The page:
On Friday, the U.S. Food and Drug Administration (FDA) approved the molecularly targeted therapeutic olaparib (Lynparza) for treating certain patients with metastatic, HER2-negative breast cancer. The FDA also granted marketing authorization for a test to identify those patients eligible to receive olaparib: patients with an inherited, cancer-associated BRCA1 or BRCA2 (BRCA1/2) mutation.
Before this approval, there were no molecularly targeted therapeutics approved for treating HER2-negative breast cancer with an inherited BRCA1/2 mutation. For those patients whose disease was also hormone receptor–positive, endocrine therapy was an option. However, chemotherapy was the only treatment option for those whose disease lacked the hormone receptor and was said to be triple-negative.
About 5 to 10 percent of all breast cancers diagnosed in the United States are attributable to an inherited BRCA1/2 mutation, according to the National Cancer Institute. These mutations also account for about 15 percent of ovarian cancer cases.
A key function of the BRCA1 and BRCA2 proteins is to repair damaged DNA through a process called homologous recombination. Cancer-associated BRCA1/2 mutations cause cells to be deficient in this process, leading to the accumulation of genetic mutations and, sometimes, cancer.
As discussed in a previous post on this blog, researchers have discovered that cells with a cancer-associated BRCA1/2 mutation often rely on a second pathway, called the base excision repair pathway, to repair DNA. They have also found that blocking the function of proteins called poly ADP-ribose polymerase (PARP) proteins, which are involved in the base excision repair pathway, can cause cells with cancer-associated BRCA1/2 mutations to die.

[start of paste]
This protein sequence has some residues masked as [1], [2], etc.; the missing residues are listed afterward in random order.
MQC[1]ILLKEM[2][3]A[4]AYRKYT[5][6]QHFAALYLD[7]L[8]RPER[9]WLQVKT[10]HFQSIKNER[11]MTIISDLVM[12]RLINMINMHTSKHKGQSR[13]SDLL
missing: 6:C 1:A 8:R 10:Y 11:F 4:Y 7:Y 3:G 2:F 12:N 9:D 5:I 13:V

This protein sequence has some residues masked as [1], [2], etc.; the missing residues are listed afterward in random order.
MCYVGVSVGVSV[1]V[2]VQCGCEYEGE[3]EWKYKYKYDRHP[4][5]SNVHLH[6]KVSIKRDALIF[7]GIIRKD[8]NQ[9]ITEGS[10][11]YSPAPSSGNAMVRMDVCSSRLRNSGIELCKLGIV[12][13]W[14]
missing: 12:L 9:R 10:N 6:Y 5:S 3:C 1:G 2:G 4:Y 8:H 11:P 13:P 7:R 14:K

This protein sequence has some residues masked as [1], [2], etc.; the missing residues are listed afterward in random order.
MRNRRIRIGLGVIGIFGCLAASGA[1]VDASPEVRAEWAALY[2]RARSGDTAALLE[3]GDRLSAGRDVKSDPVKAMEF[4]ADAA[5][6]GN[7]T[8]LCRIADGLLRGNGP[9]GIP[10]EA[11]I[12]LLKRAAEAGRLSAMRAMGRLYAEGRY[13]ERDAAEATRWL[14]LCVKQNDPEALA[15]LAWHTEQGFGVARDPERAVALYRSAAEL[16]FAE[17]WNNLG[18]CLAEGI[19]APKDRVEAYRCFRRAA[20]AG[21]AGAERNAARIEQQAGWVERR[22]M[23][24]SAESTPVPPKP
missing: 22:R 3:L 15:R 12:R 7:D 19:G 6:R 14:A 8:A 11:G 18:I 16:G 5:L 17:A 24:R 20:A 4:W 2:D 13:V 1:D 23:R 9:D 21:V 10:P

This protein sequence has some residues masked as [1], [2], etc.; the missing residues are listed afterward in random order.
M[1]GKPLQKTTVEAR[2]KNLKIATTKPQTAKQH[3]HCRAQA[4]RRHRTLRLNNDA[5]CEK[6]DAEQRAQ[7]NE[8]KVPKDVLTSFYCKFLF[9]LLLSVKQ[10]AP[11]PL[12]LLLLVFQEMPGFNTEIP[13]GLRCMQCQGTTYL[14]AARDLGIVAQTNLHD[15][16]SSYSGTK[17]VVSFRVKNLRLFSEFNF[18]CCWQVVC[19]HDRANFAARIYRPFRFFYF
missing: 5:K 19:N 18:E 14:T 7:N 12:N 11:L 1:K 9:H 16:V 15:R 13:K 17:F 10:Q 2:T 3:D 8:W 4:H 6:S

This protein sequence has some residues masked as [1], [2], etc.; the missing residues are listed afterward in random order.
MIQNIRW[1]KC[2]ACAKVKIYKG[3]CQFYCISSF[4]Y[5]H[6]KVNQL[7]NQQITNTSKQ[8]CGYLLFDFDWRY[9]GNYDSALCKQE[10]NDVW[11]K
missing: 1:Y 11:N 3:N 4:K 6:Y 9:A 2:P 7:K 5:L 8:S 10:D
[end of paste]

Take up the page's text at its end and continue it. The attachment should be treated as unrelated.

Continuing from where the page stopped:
These discoveries provided the rationale for testing PARP inhibitors as a treatment for patients with cancers harboring inherited BRCA1/2 mutations. The first clinical trials to yield results that supported FDA approvals involved patients who had ovarian cancer. There are three PARP inhibitors approved for treating certain women who have ovarian cancer with an inherited BRCA1/2 mutation—olaparib, rucaparib (Rubraca), and niraparib (Zejula). Rucaparib can also be used to treat ovarian cancer with a BRCA1/2 mutation acquired during the patient’s lifetime and niraparib can be used to treat both BRCA1/2 mutation–positive and –negative ovarian cancers.
The randomized phase III OlympiAD clinical trial is the first clinical trial testing a PARP inhibitor as a treatment for patients who had breast cancer harboring an inherited BRCA1/2 mutation to yield results that supported an FDA approval. Results from the trial, which were published last year in The New England Journal of Medicine, showed that the median progression-free survival was 2.8 months longer among the 205 patients who received olaparib compared with the 97 patients who received chemotherapy of their physician’s choice—capecitabine, eribulin, or vinorelbine. The results translated into a 42 percent lower risk of death or disease progression for those receiving olaparib.
Results from the OlympiAD clinical trial also provided the basis for the FDA to grant marketing authorization for the BRACAnalysis CDx test for use as an aid in identifying patients with breast cancer with inherited cancer-associated BRCA1/2 mutations who may be eligible for olaparib.
Other PARP inhibitors, including rucaparib, niraparib, and an investigational therapeutic called talazoparib, are being evaluated in clinical trials as potential treatments for patients who have breast cancer harboring an inherited BRCA1/2 mutation. If the results of these trials are as positive as those recorded for olaparib in the OlympiAD trial, it is likely that we will see additional molecularly targeted therapeutics approved for treating BRCA1/2 mutation–positive breast cancer in the near future.
In addition, as discussed in a recent post on this blog, preclinical studies have shown that PARP inhibitors may be effective against breast cancers with alterations in homologous recombination genes other than BRCA1 and BRCA2. Clinical trials testing this hypothesis have been launched, and we look forward to learning the results of these in due course.
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